Residents in a Louisiana community, known as “Cancer Alley,” have filed a federal lawsuit against St. James Parish, calling decisions to put petrochemical plants in Black neighborhoods racist as they demand new plants be banned. Photo courtesy of Denka Performance Elastomer LLC
March 21 (UPI) -- Residents in a Louisiana community known as "Cancer Alley" have filed a federal lawsuit against St. James Parish, calling decisions to put petrochemical plants in Black neighborhoods racist. They demanded new plants be banned.
A coalition of environmental groups, founded by Black women, filed the lawsuit Tuesday in the U.S. Eastern District Court in New Orleans. The suit says parish officials "intentionally chose to locate over a dozen enormous industrial facilities in the majority Black 4th and 5th Districts, while explicitly sparing white residents from the risk of environmental harm."
The lawsuit calls for a ban on new petrochemical plants and a ban on expanding existing facilities -- which would be a first in Louisiana -- because of concerns over pollution and adverse health effects.
Residents say the parish approved nearly every petrochemical company request during the past 46 years in order to locate their facilities in majority-Black areas, while rejecting requests to locate them in white areas, the lawsuit states.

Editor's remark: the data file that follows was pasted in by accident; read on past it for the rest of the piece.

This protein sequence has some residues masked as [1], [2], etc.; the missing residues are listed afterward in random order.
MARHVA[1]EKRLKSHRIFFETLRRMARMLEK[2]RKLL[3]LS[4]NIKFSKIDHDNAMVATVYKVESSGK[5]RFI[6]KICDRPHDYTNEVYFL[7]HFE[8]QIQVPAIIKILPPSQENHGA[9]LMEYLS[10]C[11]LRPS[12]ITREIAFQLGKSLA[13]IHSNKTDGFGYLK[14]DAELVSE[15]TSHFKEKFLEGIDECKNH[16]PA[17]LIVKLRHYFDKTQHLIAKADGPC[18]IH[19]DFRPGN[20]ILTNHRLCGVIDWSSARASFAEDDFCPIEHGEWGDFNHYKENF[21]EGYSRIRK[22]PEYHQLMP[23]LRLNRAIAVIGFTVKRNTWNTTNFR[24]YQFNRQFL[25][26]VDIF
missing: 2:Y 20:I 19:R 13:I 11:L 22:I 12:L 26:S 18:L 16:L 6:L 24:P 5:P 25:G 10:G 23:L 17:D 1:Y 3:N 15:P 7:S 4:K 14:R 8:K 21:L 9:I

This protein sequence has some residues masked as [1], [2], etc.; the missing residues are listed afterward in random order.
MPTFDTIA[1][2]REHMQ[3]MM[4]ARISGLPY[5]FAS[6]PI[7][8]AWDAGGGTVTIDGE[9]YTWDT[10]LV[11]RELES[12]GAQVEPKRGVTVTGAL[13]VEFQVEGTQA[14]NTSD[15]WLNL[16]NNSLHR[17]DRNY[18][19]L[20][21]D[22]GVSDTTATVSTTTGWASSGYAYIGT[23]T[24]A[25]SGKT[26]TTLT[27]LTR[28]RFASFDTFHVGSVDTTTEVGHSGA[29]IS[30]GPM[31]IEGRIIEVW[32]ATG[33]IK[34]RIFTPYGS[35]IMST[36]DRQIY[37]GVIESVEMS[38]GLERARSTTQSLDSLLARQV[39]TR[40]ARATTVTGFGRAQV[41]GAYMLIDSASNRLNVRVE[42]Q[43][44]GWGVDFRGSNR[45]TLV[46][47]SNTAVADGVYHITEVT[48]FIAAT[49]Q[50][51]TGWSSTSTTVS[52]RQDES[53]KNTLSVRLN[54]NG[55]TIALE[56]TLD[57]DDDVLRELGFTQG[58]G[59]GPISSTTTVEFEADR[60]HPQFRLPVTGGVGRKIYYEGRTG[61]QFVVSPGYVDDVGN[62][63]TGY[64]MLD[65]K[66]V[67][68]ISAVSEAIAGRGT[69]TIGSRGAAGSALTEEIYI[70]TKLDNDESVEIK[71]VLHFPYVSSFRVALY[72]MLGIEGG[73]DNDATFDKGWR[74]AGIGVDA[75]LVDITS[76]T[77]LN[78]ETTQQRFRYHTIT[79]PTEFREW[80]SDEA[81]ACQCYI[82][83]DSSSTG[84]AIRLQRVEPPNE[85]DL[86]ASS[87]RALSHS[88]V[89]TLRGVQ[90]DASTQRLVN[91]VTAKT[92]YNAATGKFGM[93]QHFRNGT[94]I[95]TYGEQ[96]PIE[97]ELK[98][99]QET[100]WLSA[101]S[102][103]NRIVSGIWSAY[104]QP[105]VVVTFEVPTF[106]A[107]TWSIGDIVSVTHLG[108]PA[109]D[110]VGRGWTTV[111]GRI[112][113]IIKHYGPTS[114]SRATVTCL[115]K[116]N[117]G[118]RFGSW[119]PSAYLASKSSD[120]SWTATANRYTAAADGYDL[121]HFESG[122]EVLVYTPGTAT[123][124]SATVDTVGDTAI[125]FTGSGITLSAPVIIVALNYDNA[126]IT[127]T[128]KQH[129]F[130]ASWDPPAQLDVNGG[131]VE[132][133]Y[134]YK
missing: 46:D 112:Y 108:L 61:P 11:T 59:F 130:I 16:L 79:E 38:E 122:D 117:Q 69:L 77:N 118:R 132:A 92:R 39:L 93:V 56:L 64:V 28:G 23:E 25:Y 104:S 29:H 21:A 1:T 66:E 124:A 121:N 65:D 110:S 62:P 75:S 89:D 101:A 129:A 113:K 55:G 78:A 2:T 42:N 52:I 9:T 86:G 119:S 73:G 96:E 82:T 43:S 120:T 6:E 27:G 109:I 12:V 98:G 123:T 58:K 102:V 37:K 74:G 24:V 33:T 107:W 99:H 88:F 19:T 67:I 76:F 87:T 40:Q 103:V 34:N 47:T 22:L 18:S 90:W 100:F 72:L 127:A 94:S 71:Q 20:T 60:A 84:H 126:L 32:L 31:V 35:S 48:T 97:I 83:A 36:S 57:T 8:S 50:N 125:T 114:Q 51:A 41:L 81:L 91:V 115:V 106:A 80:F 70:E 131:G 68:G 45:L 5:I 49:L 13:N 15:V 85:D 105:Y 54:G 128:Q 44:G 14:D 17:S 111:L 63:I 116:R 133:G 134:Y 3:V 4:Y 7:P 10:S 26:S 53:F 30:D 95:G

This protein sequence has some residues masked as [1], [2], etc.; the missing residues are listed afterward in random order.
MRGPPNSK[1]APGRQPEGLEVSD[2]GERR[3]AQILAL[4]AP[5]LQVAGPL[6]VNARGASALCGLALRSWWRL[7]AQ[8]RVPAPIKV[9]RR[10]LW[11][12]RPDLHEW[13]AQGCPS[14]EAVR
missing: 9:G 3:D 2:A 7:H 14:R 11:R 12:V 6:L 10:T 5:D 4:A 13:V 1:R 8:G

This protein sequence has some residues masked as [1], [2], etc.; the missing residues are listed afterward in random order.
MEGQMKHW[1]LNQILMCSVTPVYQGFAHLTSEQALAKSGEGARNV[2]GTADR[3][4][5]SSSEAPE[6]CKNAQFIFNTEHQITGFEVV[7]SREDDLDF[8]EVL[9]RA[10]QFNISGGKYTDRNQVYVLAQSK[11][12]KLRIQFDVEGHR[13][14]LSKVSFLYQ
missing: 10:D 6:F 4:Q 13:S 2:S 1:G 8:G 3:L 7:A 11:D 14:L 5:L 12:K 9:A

In a news conference before the lawsuit was filed, the groups said their requests have been ignored repeatedly, including in 2019 after a number of new facilities were approved by the St. James Parish Council.
"Over and over, St. James Parish has ignored our cries for basic human rights," said Shamyra Lavigne of the group Rise. "Enough is enough."
The groups, filing the lawsuit, said a ban on solar farms was approved by the parish council last year after the mostly white community of Vacherie complained the farms could lower property values and cause damage during hurricanes.
"White residents didn't want solar farms in their backyards because they didn't like the aesthetics," Lavigne said. "But we have petrochemical plants in our backyards, and they're polluting us."
The industrial corridor west of New Orleans, known as "Cancer Alley," has also become a focus of the Biden administration as it works to mitigate the environmental effects of long-term pollution on overburdened communities.
The Justice Department has even taken action against Denka Performance Elastomer LLC over its "unacceptable cancer risk" to neighborhoods near the plant.
While parish leaders say the plants create new jobs, residents say that is not the case as many of the facilities are heavily automated.
"They always promise jobs and economic opportunity, but our neighborhoods don't see any of that," said Barbara Washington of Inclusive Louisiana. "All we see is smoke and smog and smell the pollution."